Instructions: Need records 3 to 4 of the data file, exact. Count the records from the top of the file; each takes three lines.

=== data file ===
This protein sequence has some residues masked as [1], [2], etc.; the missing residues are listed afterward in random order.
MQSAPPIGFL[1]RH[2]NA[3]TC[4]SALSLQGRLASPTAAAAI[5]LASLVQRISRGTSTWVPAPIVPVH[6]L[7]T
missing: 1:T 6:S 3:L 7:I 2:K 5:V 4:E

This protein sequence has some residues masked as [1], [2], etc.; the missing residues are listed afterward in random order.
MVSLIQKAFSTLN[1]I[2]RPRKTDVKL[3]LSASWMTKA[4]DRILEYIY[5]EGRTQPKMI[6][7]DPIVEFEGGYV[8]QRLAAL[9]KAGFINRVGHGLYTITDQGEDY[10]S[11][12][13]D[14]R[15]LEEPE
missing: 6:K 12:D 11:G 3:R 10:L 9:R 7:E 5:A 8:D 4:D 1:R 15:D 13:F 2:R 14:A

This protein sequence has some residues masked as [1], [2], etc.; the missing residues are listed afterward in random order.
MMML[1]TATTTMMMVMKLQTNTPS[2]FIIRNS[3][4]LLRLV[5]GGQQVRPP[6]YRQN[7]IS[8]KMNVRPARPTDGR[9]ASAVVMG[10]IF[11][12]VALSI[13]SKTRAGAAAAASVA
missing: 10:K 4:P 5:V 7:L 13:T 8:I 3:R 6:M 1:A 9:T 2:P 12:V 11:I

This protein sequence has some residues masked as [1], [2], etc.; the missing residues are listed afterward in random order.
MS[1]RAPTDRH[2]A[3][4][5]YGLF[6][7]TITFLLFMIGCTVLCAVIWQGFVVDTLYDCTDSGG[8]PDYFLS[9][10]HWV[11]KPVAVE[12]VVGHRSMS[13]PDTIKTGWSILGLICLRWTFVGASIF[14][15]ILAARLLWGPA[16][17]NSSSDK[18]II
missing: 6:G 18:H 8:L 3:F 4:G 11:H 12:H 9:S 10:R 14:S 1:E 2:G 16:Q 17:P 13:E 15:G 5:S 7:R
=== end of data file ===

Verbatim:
This protein sequence has some residues masked as [1], [2], etc.; the missing residues are listed afterward in random order.
MMML[1]TATTTMMMVMKLQTNTPS[2]FIIRNS[3][4]LLRLV[5]GGQQVRPP[6]YRQN[7]IS[8]KMNVRPARPTDGR[9]ASAVVMG[10]IF[11][12]VALSI[13]SKTRAGAAAAASVA
missing: 10:K 4:P 5:V 7:L 13:T 8:I 3:R 6:M 1:A 9:T 2:P 12:V 11:I

This protein sequence has some residues masked as [1], [2], etc.; the missing residues are listed afterward in random order.
MS[1]RAPTDRH[2]A[3][4][5]YGLF[6][7]TITFLLFMIGCTVLCAVIWQGFVVDTLYDCTDSGG[8]PDYFLS[9][10]HWV[11]KPVAVE[12]VVGHRSMS[13]PDTIKTGWSILGLICLRWTFVGASIF[14][15]ILAARLLWGPA[16][17]NSSSDK[18]II
missing: 6:G 18:H 8:L 3:F 4:G 11:H 12:H 9:S 10:R 14:S 1:E 2:G 16:Q 17:P 13:E 15:G 5:S 7:R